By Ben Nephew
After several of the locals, mostly Ryan Welts and Adam Wilcox, had suggested that I would really enjoy the Tripyramid loop, I found some time to head up on August 10th...I’m finally getting around to posting some runs from this past summer!
The loop itself is 11 miles up and across the three summits of Mount Tripyramid with about 3400’ of climb, and may have the most extreme range of trails for a day hike. Starting at Waterville Valley, the loop heads up the North Slide to the North summit, you then traverse to the South summit and descend the South slide. The first few fire road miles, Livermore road, are about as fast as it gets, and the North and South Slides are about as slow as it gets. There are also a few miles of some of the best NH singletrack money can’t buy.
I got up to Waterville pretty early, ran around a little to loosen up, and then took off up the fire road approach to the North Slide. Ryan had set a strong FKT (Fastest Known Time) of 1:53, taking a couple minutes off Adam’s record, and my strongest advantage was over the runnable miles, so I was pushing on Livermore road. It was a good way to get warmed up for the steep North slide, but I didn’t want to destroy my legs before the real climbing started. I turned off on the singletrack around 3 miles, and was soon at the bottom of the slide. That thing does not mess around, it’s an elevator to the summit. I was soon on all fours, just trying to maintain upward momentum at a very moderate pace. The consistent slab surface is rough on the calves, and any attempt to stand up to look for the route can easily lead to an ugly backwards fall. I kept my head down after losing my balance a second time. I changed the direction of my feet to give various muscles a break a few times, but it didn’t really help much. My legs were just about done by the time I reached the top of the slide and North summit in 53 minutes.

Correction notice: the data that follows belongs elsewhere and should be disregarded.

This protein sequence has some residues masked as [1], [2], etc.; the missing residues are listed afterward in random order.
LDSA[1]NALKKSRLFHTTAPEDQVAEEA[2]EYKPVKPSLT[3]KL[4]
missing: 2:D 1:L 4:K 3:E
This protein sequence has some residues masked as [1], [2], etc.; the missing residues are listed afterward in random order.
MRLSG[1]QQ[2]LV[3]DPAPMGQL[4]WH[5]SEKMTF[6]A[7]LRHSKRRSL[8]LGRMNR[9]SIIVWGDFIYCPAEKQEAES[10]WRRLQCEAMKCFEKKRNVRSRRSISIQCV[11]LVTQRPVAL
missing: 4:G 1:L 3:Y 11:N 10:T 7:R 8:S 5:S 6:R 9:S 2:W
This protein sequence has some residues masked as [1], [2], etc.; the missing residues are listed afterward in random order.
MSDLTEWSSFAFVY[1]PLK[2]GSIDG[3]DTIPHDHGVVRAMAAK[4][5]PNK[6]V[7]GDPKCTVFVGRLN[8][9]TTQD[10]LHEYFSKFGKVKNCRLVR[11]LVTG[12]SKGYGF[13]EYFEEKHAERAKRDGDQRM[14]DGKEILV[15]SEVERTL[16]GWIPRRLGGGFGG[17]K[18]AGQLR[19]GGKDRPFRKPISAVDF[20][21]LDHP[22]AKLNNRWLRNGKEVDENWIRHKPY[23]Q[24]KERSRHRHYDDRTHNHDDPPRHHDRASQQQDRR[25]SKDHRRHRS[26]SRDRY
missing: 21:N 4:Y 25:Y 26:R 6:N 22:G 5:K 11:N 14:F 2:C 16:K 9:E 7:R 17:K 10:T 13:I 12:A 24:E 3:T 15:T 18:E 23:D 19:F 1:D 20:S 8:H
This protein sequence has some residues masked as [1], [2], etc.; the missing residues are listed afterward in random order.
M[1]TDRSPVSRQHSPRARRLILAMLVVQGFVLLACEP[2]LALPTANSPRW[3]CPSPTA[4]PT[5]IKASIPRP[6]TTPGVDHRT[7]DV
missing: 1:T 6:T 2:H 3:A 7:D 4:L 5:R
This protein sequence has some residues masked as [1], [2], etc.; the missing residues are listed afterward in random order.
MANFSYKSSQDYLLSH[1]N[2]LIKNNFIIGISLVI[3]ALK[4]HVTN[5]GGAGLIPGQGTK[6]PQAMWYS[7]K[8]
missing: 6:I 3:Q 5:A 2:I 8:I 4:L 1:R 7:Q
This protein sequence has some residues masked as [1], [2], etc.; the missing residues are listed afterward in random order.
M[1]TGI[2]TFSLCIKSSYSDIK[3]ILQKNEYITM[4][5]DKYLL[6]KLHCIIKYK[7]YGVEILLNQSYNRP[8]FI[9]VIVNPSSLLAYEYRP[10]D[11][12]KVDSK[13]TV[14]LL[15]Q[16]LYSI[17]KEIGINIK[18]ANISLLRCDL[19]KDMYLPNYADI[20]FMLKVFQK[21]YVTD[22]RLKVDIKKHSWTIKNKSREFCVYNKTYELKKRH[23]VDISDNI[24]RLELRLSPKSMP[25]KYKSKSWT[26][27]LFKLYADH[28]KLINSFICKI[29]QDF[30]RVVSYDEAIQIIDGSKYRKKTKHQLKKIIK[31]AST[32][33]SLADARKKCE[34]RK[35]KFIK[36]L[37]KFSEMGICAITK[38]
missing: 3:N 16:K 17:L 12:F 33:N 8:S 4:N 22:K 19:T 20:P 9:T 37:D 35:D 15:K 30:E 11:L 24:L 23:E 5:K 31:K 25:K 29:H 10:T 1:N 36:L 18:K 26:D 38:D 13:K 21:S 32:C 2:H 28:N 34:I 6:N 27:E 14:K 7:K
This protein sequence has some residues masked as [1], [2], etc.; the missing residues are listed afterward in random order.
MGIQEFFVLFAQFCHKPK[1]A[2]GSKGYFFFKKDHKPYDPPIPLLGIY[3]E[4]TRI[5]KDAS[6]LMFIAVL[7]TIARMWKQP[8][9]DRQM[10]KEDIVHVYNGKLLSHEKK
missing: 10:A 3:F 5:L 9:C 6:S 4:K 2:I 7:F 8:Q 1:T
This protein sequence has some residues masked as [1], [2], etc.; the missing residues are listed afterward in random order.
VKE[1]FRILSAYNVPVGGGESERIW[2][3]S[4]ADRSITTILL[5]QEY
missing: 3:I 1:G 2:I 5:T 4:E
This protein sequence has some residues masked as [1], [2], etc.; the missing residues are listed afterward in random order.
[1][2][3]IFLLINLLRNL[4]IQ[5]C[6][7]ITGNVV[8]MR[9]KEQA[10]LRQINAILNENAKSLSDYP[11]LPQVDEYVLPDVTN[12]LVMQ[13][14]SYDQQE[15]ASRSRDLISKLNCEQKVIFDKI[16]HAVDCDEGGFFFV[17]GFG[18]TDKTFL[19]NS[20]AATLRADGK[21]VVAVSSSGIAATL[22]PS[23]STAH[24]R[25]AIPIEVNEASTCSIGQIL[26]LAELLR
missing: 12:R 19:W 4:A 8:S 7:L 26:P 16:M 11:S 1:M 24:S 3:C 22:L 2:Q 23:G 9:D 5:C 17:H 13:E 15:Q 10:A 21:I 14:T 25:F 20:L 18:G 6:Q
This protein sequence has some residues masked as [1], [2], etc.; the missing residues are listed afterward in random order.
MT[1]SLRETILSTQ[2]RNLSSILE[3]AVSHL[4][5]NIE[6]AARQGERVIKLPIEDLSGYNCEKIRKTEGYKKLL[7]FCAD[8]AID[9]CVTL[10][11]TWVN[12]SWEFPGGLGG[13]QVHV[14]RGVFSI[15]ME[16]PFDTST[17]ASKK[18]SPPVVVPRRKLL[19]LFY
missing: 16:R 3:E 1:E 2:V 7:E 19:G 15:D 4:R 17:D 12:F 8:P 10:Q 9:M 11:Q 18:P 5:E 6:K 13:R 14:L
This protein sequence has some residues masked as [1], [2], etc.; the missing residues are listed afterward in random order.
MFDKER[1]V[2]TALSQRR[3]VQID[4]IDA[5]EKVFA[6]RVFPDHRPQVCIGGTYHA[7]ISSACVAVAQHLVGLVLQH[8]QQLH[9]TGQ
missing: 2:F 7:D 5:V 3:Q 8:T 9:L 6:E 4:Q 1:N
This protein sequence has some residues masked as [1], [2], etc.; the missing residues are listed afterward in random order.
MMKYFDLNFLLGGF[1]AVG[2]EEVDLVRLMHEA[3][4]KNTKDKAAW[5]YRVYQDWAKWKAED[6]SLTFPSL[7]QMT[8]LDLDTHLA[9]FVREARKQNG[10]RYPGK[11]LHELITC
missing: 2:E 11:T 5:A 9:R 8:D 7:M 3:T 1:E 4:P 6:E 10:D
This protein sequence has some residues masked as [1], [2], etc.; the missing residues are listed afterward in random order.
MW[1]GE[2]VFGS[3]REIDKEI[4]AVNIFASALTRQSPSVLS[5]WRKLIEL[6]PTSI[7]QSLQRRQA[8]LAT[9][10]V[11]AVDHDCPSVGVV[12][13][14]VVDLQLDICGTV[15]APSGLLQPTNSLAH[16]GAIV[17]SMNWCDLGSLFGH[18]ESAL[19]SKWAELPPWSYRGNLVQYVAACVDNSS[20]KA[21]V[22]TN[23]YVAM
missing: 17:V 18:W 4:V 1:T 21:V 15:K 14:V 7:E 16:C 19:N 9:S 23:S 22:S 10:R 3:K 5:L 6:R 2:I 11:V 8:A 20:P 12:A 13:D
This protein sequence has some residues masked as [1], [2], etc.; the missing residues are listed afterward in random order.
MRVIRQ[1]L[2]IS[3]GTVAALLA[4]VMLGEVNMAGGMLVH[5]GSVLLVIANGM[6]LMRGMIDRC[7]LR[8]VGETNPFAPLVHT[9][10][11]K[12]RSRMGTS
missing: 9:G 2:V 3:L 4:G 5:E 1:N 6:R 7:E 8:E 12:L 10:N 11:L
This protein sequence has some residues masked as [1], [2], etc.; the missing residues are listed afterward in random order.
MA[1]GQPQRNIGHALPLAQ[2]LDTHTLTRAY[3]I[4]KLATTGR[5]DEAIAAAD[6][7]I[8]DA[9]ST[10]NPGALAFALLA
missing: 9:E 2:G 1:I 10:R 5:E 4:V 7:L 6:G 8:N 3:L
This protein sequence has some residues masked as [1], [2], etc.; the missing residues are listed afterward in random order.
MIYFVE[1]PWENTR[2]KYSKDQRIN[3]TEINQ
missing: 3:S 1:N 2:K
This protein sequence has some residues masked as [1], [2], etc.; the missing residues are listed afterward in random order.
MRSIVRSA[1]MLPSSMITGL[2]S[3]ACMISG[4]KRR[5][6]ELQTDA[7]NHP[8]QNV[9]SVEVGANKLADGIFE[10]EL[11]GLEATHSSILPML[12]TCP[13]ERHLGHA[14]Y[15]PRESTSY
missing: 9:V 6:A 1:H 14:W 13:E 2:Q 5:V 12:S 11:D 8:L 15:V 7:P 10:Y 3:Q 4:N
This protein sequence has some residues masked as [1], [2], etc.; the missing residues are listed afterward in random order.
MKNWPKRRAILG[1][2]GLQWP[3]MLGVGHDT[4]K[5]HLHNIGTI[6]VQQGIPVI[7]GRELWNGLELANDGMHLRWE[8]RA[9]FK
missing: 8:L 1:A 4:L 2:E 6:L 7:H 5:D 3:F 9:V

It would have been rough if you had to descend the South Slide right then, but luckily you get an amazing 1.2 miles on the ridge over to the South summit. I could have run that section of trail all day long, a narrow ribbon of pine needle perfection and low ledges that instantly made me forget about how wasted my legs were. I was sad for it to end, both because of the quality of the trail and the sight down the South slide at about 67 minutes. Steep, broken, downwards sloping rocks, sometimes covered with gravelly sand. I’m supposed to “race” down this, right.
It was sketchy even trying to be moderately conservative. I sometimes get over-confident with my Orocs, but I had some close calls even while expressing some quasi-caution. The Orocs saved my pelvis a couple of times. Time seemed to slow due to the difficulty of the slide, and I imagined that I was surely losing time to Ryan. The bottom could not come soon enough. There was a short transition section at the end of the slide, but before long I was back on pristine singletrack. The relief of being off the slide, as well as the accompanying adrenaline during the descent, were great motivators for the final few miles. I was able to open it up on several extended smooth sections between creek crossings, getting my pace under 6:00 at times. The grade was perfect, and the biggest challenges were just getting the legs to turn over fast enough and not carrying too much speed into the rougher creek crossings.
The last 2.5 miles on Livermore road are even faster, and my pace on this section dropped below 5:00 a few times despite the cumulative fatigue from the rest of the loop. Lifting my knees required a conscious effort by the last mile, and the parking lot could not come soon enough. I stopped my watch at 1:44:09, which lowered Ryan’s FKT by about 9 minutes. It is a great loop that has a little of everything, and some of the nicest slab climbing and singletrack you will find anywhere.
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